Safe Haven Currencies
What Forex investors have to look at carefully is any situation whereby these commodities could decrease in value. When that day comes, the market values of these currencies will also drop. That is one of the reason why many investors seek what are known as 'Safe Haven' currencies, in which they can invest when times are volatile because they know that 'safe havens' will maintain value no matter what.
Examples of such currencies are the US Dollar and the Swiss Franc . Whenever there is what is known as a 'risk aversion', investors will tend to place their money into the safe haven currencies. The opposite to 'risk aversion' is 'risk appetite', describing those with an appetite for risk, and who invest in higher-risk currencies. In risk aversion, it is considered that the market may be too volatile, and that even relatively safe risks are no longer safe, so investments are made into to the safe heaven currencies. This can often have the effect of even further reducing the value of the higher risk currencies.
The US Dollar reserves held by a number of central banks in 2010 were above 61%, in comparison to the Euro where investments were at just over 26%. The interests of the many economies investing in the US Dollar are against devaluation in the value of the dollar, and so it is unlikely to happen. It is therefore a 'safe haven' currency whose value is expected to be maintained.
The Swiss Franc is regarded as a safe haven because of the rate of inflation in Switzerland of almost 0%, although while it is no longer required to back the Swiss Franc with a minimum 40% gold, the percentage of gold reserves against the currency is still at a high level of more than 27%, so the Swiss Franc is considered secure.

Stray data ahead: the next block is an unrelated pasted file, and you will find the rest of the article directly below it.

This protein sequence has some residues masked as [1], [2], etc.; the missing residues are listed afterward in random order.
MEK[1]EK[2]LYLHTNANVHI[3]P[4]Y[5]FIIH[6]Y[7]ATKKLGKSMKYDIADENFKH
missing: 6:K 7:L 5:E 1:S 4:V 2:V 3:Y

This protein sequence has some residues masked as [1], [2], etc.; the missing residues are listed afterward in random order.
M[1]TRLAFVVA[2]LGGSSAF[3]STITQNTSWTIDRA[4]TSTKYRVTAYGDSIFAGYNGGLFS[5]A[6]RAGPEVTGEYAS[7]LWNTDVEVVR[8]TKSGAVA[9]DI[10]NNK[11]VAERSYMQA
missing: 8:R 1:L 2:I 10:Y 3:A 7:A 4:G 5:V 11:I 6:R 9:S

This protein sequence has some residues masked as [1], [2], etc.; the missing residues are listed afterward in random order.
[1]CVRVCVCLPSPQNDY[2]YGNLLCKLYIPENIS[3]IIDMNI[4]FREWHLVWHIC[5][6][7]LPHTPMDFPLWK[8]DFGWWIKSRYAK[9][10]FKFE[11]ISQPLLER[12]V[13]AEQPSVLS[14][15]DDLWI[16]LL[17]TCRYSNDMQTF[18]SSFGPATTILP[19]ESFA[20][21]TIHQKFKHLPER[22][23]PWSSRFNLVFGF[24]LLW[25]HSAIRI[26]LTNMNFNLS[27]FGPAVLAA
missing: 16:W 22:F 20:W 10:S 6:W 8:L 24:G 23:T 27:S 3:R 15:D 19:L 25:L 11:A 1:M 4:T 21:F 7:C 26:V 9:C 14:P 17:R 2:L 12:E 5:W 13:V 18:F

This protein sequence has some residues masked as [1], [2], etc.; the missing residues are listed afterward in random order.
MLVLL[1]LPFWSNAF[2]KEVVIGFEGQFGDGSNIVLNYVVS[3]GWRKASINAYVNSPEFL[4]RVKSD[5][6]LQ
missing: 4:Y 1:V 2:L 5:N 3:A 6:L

There is also evidence that the euro may be regarded as a safe haven in the future, particularly since the euro reserves increased by 8.4 percentage units from 1999 to 2010, a period when US Dollar reserves dropped. As it goes with powers, we tend to end up having two powers. It is to be see if the power of being the safe heaven status remains with EUR and USD or EUR and CHF or the long standing USD and CHF.
Some thoughts on Safe haven status and Euro and Dollar
Low Yield Currencies
The currencies regarded as offering a low yield include the Japanese Yen that has experienced low interest rates recently, largely due to the very low inflation rate in Japan, and another is the Swiss Franc, which while a safe haven, is otherwise of little interest to the Forex investor. However, such low-yielding currencies tend to rise in popularity during times of global turmoil when there is little confidence in the global economy, the main reason for this being the unwinding of carry trades rather than these currencies being considered safer.
When risk appetite is high, and they feel like taking a chance on the Forex markets, investors tend to risk their money in high yield risk and sell the lower yielding and lower-risk currencies to fund their stakes. However, when there is a downturn in global economies, they tend to pull out of the higher risk investments and currencies and go back the safe havens until something else of interest happens.